Case: Or is it the case that the community, now that it's reached sort of a critical mass, that those in the Twittersphere need to take that CDC message and amplify it out to help the community get the right message? In the same way that traditional media outlets' role is to take that CDC message and bring it to the masses because that's part of their obligation as news providers. Is the burden on the CDC to be more communicative, or is the burden on, in this case, Twitter Nation? There's a role for everybody to play, and I guess I would challenge your readers to think through the role of new media in this -- whether it's Twitter or your own blog posts -- to seek out the facts from the experts and amplify them.

Dumenco: This makes me think of how other new-media and social-media operations have tried to take an upper hand in steering traffic and conversation. Like, a while back YouTube tweaked its formula on how it ranks most-viewed videos, and generally it's trying to take more of an editorial hand in guiding people towards things it feels they should be watching. This might be a case where Twitter, which recently revamped everybody's home page so that "trending topics" now appears in the right-hand sidebar, well, maybe when there are global or national emergencies, there's a place for Twitter to add an extra layer. So keep the trending topics, but if there's, for example, a swine-flu situation, well, look, here's the single most useful, official source of information: the Centers for Disease Control Twitter stream. Throw that in there. Because during the peak of the frenzy, when you clicked on #swineflu, it was potluck -- you didn't know what you were going to get informationwise.

Case: That's right. Look at what Google has done in the past, look at what Amazon has done in the past. During Hurricane Katrina, or the tsunami, or 9/11, where media in general have used their power to point people in a better direction. You want to be careful to be highlighting things like a CDC stream without censoring other streams. Trying to control anything on the web -- well, the web routes around censorship in such an incredibly powerful way. But I do think highlighting things like the CDC stream are perfect examples of how to use that power for good.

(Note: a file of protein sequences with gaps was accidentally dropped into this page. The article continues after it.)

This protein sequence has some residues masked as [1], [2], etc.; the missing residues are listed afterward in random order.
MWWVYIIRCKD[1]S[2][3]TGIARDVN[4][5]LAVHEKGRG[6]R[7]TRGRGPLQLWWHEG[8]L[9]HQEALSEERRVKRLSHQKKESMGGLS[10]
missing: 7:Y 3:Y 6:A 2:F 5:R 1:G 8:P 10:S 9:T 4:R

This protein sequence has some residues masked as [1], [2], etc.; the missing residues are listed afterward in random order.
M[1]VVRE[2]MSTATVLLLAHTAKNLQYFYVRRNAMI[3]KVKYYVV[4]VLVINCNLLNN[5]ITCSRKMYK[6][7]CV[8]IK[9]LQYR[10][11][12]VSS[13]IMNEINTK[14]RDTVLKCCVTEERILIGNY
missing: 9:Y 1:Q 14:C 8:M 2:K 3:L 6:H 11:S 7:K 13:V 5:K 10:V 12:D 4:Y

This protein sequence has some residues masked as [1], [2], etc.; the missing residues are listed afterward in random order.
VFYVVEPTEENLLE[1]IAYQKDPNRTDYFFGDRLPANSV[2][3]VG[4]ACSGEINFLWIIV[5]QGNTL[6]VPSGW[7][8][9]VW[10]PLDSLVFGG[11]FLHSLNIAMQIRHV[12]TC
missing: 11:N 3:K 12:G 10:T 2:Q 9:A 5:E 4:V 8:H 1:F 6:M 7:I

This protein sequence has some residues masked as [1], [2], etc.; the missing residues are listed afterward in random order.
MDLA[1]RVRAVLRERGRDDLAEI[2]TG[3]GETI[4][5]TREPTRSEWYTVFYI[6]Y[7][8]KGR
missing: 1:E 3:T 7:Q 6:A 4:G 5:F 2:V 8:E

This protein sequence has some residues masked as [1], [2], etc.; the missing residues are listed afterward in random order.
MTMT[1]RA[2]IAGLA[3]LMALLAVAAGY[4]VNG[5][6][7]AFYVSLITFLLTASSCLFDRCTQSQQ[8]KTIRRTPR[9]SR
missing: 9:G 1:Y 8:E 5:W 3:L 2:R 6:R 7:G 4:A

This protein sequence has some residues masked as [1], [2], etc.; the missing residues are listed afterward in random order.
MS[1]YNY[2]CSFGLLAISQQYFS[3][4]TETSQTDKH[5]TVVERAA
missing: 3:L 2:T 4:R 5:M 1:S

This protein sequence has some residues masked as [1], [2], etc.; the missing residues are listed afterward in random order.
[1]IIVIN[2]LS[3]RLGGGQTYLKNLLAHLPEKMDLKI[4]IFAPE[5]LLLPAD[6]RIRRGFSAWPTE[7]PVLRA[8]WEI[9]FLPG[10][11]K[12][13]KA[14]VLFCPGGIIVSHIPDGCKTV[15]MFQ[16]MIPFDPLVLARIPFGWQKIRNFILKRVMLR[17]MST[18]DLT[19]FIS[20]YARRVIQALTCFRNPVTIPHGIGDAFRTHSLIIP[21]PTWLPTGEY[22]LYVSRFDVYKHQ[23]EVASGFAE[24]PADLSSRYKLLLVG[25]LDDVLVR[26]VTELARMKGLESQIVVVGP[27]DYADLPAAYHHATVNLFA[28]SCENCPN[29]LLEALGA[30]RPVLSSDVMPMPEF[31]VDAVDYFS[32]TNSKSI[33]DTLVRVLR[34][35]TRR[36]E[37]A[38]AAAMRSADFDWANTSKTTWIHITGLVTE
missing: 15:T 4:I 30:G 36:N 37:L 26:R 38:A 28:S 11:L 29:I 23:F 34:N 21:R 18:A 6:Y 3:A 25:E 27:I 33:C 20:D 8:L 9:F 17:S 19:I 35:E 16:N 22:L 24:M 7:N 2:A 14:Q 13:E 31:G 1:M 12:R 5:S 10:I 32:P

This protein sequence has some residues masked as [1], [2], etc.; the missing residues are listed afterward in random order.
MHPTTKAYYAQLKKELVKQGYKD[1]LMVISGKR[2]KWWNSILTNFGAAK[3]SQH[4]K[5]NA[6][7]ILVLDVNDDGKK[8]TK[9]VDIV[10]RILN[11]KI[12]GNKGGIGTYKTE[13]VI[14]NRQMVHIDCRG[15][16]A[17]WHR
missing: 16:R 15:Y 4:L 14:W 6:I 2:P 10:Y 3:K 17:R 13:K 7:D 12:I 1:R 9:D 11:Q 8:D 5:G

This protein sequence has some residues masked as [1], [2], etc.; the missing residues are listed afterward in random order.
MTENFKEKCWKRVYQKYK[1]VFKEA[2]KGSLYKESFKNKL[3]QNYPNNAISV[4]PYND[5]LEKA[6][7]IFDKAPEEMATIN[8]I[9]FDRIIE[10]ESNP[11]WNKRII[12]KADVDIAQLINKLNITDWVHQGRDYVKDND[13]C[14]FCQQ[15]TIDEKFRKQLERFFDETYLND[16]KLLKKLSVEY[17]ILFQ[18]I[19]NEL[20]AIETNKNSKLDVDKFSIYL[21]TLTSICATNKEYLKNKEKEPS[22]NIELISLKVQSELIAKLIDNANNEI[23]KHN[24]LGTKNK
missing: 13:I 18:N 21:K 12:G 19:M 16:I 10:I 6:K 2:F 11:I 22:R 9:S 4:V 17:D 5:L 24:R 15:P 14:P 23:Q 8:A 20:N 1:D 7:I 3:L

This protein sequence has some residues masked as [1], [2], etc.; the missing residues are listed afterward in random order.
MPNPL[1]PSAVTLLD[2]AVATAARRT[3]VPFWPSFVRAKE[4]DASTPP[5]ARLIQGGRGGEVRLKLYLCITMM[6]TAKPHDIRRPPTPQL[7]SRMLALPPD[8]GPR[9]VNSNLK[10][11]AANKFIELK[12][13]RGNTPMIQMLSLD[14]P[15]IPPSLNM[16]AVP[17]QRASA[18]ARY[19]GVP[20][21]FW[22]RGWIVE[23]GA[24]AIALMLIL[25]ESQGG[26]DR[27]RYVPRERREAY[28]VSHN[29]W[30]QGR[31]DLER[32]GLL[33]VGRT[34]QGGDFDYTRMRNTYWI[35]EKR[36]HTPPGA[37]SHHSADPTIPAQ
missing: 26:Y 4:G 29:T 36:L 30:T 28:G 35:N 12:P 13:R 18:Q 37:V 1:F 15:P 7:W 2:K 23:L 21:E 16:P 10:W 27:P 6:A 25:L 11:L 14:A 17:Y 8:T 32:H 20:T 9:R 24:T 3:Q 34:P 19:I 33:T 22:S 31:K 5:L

Dumenco: Again, I would not want to see the trending-topics list get tampered with, but given how minimalistic the Twitter interface continues to be, certainly there's a place for the occasional spotlight on the best sources of information when it comes to situations like potential global pandemics.

Case: Maybe it's also about creating a culture on Twitter where those in the top 100 -- CNN, Ashton Kutcher, Britney Spears and others -- have a collective culture that when certain events are challenging the world, they're going to use their own power of influence.

Dumenco: I love the idea of Ashton, CNN and Britney all working together to keep us calm and informed! But for now I guess I'd just add that the burden is on organizations like the CDC to at least have one person in their organization who identifies the most influential, most dependable Twitterers on their topic -- on swine flu, or whatever -- and open up a line of dialogue with those people. Like, direct message them and say, "Can you help us amplify our message?" It's not a lot of effort to do that. And once you've done it, you have that network in place.

Case: Exactly.

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Miss part one of this interview? Click here. Also, please visit the donation page of Malaria No More and consider making a donation. Ten bucks for a bed net can protect a child and his or her family as they sleep, when most malaria-spreading bites occur.

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Simon Dumenco is the "Media Guy" media columnist for Advertising Age. You can follow him on Twitter @simondumenco.